International enrollment at Wake Forest is particularly dominated by students of Asian descent. Last fall, 8 in every 10 international students were of Asian descent. Moreover, Asian international students have grown to become seven percent of the university’s undergraduate population. Wake Forest admission trends suggest international enrollment, particularly of Asian students, will continue to rise. From 2012 to 2016, Wake Forest’s international enrollment tripled, according to the university fact book.
As the university statistically diversifies, international Asian and American students segregate themselves based on origin. Frequently, interactions between international and American students become lost within their respective translations. The difficulty in creating an intercultural connection has led to a divide within the student body.
However, Wake Forest’s international dance group, Lost in Translation, has shown the potential for cultural cohesion by acting as a haven for students of different backgrounds. Given the campus’ globalization, the group was formed to help students must form an understanding of each other’s cultures.
The Great Divide
Within their first semester at Wake Forest, Ella Bishop from Des Moines, IA and Raymond Yang from Chongqing, China recognized the ethnic division on campus. Many students have attributed these distinct groups to differences within cultural lifestyles.
Wake Forest’s international students have identified “difficulty in making American friends” as a top frustration within their transition to the university.
“A better [cultural] understanding, on both sides, can make those friendships happen,” Kelia Hubbard, the Director of International Students and Scholars, said.
Bishop has become an exception in that, although American, the majority of the friends she has made at Wake Forest have been international students.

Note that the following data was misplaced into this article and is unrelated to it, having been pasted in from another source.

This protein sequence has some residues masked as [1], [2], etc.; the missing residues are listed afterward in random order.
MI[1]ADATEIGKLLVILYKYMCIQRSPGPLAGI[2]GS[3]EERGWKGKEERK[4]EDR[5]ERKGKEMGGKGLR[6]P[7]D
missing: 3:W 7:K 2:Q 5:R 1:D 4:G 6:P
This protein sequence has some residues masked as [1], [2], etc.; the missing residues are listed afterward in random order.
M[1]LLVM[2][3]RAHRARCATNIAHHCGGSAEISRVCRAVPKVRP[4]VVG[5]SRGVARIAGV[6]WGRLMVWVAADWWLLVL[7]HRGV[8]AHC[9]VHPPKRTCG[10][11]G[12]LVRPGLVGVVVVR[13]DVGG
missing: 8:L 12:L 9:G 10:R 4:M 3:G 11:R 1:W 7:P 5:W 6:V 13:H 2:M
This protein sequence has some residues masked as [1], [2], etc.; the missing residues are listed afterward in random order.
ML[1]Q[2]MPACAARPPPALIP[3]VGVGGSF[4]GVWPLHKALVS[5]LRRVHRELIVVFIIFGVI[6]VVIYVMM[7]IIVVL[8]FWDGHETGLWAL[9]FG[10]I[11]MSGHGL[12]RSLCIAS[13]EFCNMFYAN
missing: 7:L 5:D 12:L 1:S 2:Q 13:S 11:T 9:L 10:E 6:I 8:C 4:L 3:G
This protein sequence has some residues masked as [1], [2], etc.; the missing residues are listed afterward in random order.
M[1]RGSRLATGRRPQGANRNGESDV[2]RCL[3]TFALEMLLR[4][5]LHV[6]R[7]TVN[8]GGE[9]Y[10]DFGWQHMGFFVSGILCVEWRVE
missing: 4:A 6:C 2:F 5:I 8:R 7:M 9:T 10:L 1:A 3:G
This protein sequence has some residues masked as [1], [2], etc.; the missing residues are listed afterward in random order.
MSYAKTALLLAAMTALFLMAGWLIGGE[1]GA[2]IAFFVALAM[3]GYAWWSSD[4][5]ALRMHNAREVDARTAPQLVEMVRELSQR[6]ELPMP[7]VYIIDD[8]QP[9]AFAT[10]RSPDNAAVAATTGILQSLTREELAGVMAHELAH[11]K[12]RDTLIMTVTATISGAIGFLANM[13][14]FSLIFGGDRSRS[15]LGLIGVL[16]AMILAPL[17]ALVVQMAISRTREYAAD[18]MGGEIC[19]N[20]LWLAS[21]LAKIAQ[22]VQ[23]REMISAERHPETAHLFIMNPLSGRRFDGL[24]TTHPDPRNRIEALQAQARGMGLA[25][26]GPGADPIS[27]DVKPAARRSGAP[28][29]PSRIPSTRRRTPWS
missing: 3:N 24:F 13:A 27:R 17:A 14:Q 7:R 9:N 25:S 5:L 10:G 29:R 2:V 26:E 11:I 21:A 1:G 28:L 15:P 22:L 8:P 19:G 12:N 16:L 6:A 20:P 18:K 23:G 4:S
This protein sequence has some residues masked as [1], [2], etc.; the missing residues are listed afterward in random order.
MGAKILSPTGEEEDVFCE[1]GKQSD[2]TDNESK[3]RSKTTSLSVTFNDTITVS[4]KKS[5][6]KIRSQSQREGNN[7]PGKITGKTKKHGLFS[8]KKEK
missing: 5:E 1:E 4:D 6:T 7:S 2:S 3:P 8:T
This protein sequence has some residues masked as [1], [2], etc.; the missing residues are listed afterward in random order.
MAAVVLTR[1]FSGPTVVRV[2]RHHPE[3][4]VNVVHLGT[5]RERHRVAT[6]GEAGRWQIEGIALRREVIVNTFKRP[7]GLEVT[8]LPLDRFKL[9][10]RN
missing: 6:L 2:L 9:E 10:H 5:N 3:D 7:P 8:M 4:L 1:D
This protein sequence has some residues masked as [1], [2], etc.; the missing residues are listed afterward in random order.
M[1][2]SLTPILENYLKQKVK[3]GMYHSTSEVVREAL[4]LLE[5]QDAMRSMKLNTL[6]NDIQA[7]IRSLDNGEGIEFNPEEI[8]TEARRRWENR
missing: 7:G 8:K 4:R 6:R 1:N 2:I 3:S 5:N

“For me, I go out of my way to make friends with international students,” Bishop said, identifying her unique approach to socializing on campus.
Conversely, Yang has not made many American friends within his first semester. He expressed the ease in associating with students of similar backgrounds. Yang identified the main differences he has noticed between Chinese and American cultures at Wake Forest, including party habits, privacy and relationships.
“That’s the reason why American and Chinese students don’t hang out in groups, because our lifestyles are just so different,” Yang said, justifying the composition of his Asian friend group.
One thing that Bishop and Yang do have in common, however, is Lost in Translation. The international dance group holds an integral role within both of their experiences at Wake Forest.
Lost in Translation is designed for any student interested in dance, culture or both. But unlike other dance groups on campus, Lost in Translation does not hold tryouts nor turn anyone away. Most of the members do not have prior dance experience.
The only requirement is “a shared interest and time to commit,” according to Lost in Translation’s Vice President Xu Liu.
“We are trying to expand our influence on campus,” Lost in Translation President Yaxin Wong said.
Lost in Translation’s official roster includes 40 dancers, but the ‘regulars’ are consistently a group of 30 dancers. Its size is comparable to other dance groups on campus, such as Momentum which has 33 dancers.
However, each year the dance group gains more general interest from the student body.
For example, during the past involvement fair, Lost in Translation’s booth was swarming with undergraduates who left two signup sheets and forty names of students interested in getting involved.
While Lost in Translation’s membership is diverse, most of the group’s dancers are Asian women. Minorities within the group include male and American dancers. To recruit diversity, Lost in Translation held a workshop catered to male choreography in September. As a result, Yang joined the other male dancers in the group.
Lost in Translation dances are primarily to Korean pop, commonly referred to as K-pop, music. The group’s dancers perform choreography that they learn from their K-pop ‘idols’ within the industry.
Over the past few years, South Korean bands have gained popularity around the globe. For example, the boy band, BTS, also known as Bangtan Boys or Beyond the Scene, recently entered the American music market by performing at the American Music Awards.